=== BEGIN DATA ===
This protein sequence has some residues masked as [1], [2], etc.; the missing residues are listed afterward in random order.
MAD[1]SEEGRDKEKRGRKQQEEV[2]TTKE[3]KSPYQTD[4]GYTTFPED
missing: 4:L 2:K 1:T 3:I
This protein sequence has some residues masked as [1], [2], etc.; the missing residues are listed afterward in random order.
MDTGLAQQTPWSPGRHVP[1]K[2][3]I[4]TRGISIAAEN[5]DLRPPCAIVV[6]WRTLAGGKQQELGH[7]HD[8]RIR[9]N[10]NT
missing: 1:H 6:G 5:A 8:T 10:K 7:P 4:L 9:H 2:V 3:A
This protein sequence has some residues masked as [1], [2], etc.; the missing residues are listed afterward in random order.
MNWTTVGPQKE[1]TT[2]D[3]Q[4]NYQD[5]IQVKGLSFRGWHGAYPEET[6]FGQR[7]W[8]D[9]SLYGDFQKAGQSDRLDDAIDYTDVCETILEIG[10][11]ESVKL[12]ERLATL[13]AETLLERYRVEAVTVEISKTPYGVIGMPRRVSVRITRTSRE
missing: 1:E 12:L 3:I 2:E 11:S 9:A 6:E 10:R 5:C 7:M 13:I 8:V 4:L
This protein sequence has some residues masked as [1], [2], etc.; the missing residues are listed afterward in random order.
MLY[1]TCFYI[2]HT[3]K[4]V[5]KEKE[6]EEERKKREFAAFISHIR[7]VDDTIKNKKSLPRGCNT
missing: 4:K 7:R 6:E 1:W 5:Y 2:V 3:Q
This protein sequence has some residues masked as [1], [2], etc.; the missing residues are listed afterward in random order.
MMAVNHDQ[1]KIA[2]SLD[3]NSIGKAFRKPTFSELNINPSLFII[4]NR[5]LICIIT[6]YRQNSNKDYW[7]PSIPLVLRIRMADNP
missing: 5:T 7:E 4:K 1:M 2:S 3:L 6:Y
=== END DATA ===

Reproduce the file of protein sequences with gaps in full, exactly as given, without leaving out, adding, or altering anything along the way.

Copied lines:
This protein sequence has some residues masked as [1], [2], etc.; the missing residues are listed afterward in random order.
MAD[1]SEEGRDKEKRGRKQQEEV[2]TTKE[3]KSPYQTD[4]GYTTFPED
missing: 4:L 2:K 1:T 3:I
This protein sequence has some residues masked as [1], [2], etc.; the missing residues are listed afterward in random order.
MDTGLAQQTPWSPGRHVP[1]K[2][3]I[4]TRGISIAAEN[5]DLRPPCAIVV[6]WRTLAGGKQQELGH[7]HD[8]RIR[9]N[10]NT
missing: 1:H 6:G 5:A 8:T 10:K 7:P 4:L 9:H 2:V 3:A
This protein sequence has some residues masked as [1], [2], etc.; the missing residues are listed afterward in random order.
MNWTTVGPQKE[1]TT[2]D[3]Q[4]NYQD[5]IQVKGLSFRGWHGAYPEET[6]FGQR[7]W[8]D[9]SLYGDFQKAGQSDRLDDAIDYTDVCETILEIG[10][11]ESVKL[12]ERLATL[13]AETLLERYRVEAVTVEISKTPYGVIGMPRRVSVRITRTSRE
missing: 1:E 12:L 3:I 2:E 11:S 9:A 6:E 10:R 5:C 7:M 13:I 8:V 4:L
This protein sequence has some residues masked as [1], [2], etc.; the missing residues are listed afterward in random order.
MLY[1]TCFYI[2]HT[3]K[4]V[5]KEKE[6]EEERKKREFAAFISHIR[7]VDDTIKNKKSLPRGCNT
missing: 4:K 7:R 6:E 1:W 5:Y 2:V 3:Q
This protein sequence has some residues masked as [1], [2], etc.; the missing residues are listed afterward in random order.
MMAVNHDQ[1]KIA[2]SLD[3]NSIGKAFRKPTFSELNINPSLFII[4]NR[5]LICIIT[6]YRQNSNKDYW[7]PSIPLVLRIRMADNP
missing: 5:T 7:E 4:K 1:M 2:S 3:L 6:Y